Inflammation: Within hours of clot formation, neutrophils travel to the site of injury and adhere themselves to the endothelial cell walls of the damaged vasculature. These neutrophils provide protection against infection as they phagocytize bacteria, dead tissue and any foreign material present. Neutrophils also produce inflammatory mediators that activate and recruit fibroblasts and epithelial cells to the injury site. When neutrophils are depleted they are replaced by macrophages, which help to rid the wound of devitalized tissue and produce elastase and collagenase. Macrophages also prompt an ending of the inflammatory phase and the beginning of the proliferative phase of wound healing. Unfortunately, inflammatory mediators can cause tissue damage and may sometimes prolong the inflammatory phase of healing. Therefore, any process which increases neutrophils (and thus inflammatory mediators) can lead to prolongation of the inflammatory phase, which may be evident to the astute clinician as an increase in exudate. When wounds are stalled in the inflammatory phase, proper management of exudate is an important step in assisting wounds with moving on to the proliferative phase.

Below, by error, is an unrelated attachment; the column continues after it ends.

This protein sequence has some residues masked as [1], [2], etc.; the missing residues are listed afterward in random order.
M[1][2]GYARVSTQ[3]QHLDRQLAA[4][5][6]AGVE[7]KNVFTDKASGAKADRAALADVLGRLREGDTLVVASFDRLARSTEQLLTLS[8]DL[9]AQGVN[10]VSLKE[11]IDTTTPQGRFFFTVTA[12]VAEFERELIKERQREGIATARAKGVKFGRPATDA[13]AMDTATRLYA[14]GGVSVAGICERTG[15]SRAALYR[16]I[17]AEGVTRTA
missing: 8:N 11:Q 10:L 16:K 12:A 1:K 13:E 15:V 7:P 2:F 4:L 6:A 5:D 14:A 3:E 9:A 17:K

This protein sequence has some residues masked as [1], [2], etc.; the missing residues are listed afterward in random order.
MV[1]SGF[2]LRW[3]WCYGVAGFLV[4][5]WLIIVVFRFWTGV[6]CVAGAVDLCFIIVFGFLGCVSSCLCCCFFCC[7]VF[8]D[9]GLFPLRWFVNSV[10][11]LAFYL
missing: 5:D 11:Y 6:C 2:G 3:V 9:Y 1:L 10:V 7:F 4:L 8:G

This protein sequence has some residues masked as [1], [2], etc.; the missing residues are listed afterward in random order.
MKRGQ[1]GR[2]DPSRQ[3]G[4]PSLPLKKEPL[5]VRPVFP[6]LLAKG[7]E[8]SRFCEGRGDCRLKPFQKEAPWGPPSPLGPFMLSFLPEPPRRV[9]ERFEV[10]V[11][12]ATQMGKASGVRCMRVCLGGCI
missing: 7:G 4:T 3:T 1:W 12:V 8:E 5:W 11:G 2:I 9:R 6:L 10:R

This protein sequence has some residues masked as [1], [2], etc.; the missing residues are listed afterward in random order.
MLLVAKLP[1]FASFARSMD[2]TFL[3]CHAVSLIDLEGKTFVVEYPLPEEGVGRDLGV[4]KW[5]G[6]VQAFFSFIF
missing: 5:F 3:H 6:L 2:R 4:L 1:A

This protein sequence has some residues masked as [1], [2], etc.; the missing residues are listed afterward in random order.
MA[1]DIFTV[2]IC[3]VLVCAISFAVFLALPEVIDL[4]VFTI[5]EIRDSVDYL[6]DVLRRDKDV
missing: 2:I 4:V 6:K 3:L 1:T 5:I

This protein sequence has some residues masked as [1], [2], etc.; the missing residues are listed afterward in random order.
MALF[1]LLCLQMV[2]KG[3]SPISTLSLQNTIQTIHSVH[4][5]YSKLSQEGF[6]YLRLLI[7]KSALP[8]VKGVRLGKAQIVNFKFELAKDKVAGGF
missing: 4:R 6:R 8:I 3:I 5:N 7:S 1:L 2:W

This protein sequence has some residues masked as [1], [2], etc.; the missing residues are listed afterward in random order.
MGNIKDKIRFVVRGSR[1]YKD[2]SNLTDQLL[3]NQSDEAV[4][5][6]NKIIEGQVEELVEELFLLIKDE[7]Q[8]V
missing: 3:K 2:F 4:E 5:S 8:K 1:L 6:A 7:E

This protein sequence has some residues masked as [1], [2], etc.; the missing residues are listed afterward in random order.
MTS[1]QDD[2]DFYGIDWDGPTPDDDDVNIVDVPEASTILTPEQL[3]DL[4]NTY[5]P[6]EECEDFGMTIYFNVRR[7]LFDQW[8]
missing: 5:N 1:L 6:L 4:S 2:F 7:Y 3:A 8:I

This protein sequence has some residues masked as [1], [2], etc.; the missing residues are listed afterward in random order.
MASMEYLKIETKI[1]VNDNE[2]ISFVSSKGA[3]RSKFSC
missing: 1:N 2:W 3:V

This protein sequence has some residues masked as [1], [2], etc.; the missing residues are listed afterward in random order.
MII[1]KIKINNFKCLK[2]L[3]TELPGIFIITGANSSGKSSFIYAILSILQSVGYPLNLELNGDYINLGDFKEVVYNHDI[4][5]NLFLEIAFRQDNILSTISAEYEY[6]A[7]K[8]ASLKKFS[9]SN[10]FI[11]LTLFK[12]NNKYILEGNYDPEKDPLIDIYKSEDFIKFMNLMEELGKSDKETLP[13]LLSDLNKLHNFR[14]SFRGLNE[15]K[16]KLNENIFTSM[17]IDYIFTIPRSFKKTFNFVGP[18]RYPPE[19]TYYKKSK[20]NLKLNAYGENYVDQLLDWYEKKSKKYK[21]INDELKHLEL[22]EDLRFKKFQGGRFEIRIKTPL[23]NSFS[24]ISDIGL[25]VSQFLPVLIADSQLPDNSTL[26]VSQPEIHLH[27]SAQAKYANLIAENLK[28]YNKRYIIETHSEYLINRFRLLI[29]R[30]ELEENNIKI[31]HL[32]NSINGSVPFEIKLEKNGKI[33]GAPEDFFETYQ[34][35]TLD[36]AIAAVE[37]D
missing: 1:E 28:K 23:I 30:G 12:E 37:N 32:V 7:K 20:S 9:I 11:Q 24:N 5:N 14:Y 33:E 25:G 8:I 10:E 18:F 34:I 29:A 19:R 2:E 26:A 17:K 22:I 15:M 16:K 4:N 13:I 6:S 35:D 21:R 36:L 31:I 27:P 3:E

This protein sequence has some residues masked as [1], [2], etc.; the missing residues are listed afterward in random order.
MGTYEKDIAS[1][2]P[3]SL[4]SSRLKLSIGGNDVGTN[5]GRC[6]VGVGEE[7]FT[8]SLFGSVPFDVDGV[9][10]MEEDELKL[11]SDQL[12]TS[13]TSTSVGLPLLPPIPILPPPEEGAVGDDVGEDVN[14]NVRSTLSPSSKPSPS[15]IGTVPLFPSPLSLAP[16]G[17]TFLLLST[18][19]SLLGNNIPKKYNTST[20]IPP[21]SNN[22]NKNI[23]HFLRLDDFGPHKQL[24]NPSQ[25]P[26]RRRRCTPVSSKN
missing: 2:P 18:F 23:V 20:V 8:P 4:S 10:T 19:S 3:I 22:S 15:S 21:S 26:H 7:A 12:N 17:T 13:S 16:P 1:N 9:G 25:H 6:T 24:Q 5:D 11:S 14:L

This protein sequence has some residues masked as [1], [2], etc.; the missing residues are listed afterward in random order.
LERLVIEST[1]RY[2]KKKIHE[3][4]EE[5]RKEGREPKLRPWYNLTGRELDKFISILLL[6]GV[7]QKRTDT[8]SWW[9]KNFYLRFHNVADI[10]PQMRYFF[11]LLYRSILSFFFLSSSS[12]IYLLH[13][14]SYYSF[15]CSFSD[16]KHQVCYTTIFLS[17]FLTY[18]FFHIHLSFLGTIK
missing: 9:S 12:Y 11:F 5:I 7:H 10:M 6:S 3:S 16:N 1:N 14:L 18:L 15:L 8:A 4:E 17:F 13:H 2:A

Proliferation: During this stage, the wound decreases in size and fills with new connective tissue (contraction, granulation and epithelialization). Granulation tissue is composed of fibroblasts, macrophages, blood vessels, immature collagen and an extracellular matrix. As macrophages begin to decrease in number, other cells, including keratinocytes, fibroblasts and endothelial cells, begin to produce and release growth factors and continue to multiply. As granulation tissue grows, it stimulates collagen production and fibroblasts, which provide the new scaffolding by promoting the migration of endothelial cells and fibroblasts into the wound. The growth of granulation tissue results in filling of the wound and narrowing of wound margins. Eventually the wound closes off and forms a scar. During the proliferation phase, maintenance of a moist wound environment and protection of newly growing tissues is crucial. Any process or condition that interferes with either of these may result in prolongation of the proliferation phase.

Remodeling: In this phase, collagen remodels, proliferates and matures, a process that can take many months. Tensile strength increases but will never achieve the strength present before the injury occurred. At best, tensile strength may be 80%.